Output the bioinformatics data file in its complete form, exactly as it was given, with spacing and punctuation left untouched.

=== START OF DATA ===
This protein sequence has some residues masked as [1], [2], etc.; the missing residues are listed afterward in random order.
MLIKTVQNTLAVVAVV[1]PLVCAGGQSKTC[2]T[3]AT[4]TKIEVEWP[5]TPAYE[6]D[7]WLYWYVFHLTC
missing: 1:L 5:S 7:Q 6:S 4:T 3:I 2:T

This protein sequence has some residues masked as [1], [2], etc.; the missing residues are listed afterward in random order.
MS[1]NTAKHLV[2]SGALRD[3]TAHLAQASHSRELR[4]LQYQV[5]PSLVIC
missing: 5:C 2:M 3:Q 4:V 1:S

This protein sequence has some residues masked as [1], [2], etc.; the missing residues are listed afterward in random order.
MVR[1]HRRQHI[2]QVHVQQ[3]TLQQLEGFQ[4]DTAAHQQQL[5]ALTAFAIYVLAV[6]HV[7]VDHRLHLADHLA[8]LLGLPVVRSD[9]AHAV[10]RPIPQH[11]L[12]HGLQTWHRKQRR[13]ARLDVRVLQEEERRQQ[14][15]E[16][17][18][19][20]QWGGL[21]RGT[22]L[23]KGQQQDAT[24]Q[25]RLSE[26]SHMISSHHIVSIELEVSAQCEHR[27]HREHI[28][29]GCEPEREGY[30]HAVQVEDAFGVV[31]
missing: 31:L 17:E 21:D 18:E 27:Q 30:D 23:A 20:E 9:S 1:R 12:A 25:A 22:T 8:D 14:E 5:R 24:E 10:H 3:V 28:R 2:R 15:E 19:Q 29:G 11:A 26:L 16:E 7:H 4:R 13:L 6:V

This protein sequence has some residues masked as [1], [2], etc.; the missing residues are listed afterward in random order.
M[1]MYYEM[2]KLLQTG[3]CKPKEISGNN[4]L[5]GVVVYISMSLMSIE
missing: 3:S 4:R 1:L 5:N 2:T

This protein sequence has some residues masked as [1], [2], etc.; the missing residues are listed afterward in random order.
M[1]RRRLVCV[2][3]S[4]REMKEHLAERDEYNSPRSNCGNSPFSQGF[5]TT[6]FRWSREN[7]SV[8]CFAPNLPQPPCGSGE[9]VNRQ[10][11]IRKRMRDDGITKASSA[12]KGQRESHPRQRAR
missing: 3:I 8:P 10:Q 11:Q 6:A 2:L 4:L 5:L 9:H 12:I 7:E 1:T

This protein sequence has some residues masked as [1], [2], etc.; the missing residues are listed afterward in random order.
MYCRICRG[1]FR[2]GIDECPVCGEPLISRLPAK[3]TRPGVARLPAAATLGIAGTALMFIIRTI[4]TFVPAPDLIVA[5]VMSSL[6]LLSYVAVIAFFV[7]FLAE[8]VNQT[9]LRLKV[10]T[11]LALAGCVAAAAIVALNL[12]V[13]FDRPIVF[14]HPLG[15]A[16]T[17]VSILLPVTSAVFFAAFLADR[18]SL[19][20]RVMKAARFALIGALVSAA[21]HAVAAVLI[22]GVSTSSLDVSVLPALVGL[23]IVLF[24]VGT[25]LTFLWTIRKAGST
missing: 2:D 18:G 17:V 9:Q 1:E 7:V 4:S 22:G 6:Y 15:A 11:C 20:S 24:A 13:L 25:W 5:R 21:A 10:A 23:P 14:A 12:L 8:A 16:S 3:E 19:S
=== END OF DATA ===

This protein sequence has some residues masked as [1], [2], etc.; the missing residues are listed afterward in random order.
MLIKTVQNTLAVVAVV[1]PLVCAGGQSKTC[2]T[3]AT[4]TKIEVEWP[5]TPAYE[6]D[7]WLYWYVFHLTC
missing: 1:L 5:S 7:Q 6:S 4:T 3:I 2:T

This protein sequence has some residues masked as [1], [2], etc.; the missing residues are listed afterward in random order.
MS[1]NTAKHLV[2]SGALRD[3]TAHLAQASHSRELR[4]LQYQV[5]PSLVIC
missing: 5:C 2:M 3:Q 4:V 1:S

This protein sequence has some residues masked as [1], [2], etc.; the missing residues are listed afterward in random order.
MVR[1]HRRQHI[2]QVHVQQ[3]TLQQLEGFQ[4]DTAAHQQQL[5]ALTAFAIYVLAV[6]HV[7]VDHRLHLADHLA[8]LLGLPVVRSD[9]AHAV[10]RPIPQH[11]L[12]HGLQTWHRKQRR[13]ARLDVRVLQEEERRQQ[14][15]E[16][17][18][19][20]QWGGL[21]RGT[22]L[23]KGQQQDAT[24]Q[25]RLSE[26]SHMISSHHIVSIELEVSAQCEHR[27]HREHI[28][29]GCEPEREGY[30]HAVQVEDAFGVV[31]
missing: 31:L 17:E 21:D 18:E 27:Q 30:D 23:A 20:E 9:S 1:R 12:A 25:A 22:T 8:D 14:E 5:R 24:E 10:H 3:V 28:R 2:R 15:E 19:Q 29:G 11:A 26:L 16:E 7:H 4:R 13:L 6:V

This protein sequence has some residues masked as [1], [2], etc.; the missing residues are listed afterward in random order.
M[1]MYYEM[2]KLLQTG[3]CKPKEISGNN[4]L[5]GVVVYISMSLMSIE
missing: 3:S 4:R 1:L 5:N 2:T

This protein sequence has some residues masked as [1], [2], etc.; the missing residues are listed afterward in random order.
M[1]RRRLVCV[2][3]S[4]REMKEHLAERDEYNSPRSNCGNSPFSQGF[5]TT[6]FRWSREN[7]SV[8]CFAPNLPQPPCGSGE[9]VNRQ[10][11]IRKRMRDDGITKASSA[12]KGQRESHPRQRAR
missing: 3:I 8:P 10:Q 11:Q 6:A 2:L 4:L 5:L 9:H 12:I 7:E 1:T

This protein sequence has some residues masked as [1], [2], etc.; the missing residues are listed afterward in random order.
MYCRICRG[1]FR[2]GIDECPVCGEPLISRLPAK[3]TRPGVARLPAAATLGIAGTALMFIIRTI[4]TFVPAPDLIVA[5]VMSSL[6]LLSYVAVIAFFV[7]FLAE[8]VNQT[9]LRLKV[10]T[11]LALAGCVAAAAIVALNL[12]V[13]FDRPIVF[14]HPLG[15]A[16]T[17]VSILLPVTSAVFFAAFLADR[18]SL[19][20]RVMKAARFALIGALVSAA[21]HAVAAVLI[22]GVSTSSLDVSVLPALVGL[23]IVLF[24]VGT[25]LTFLWTIRKAGST
missing: 2:D 18:G 17:V 9:Q 1:E 7:V 4:S 22:G 6:Y 15:A 11:C 20:S 24:A 13:L 25:W 5:R 21:A 10:A 23:P 14:A 12:L 8:A 16:S 3:E 19:S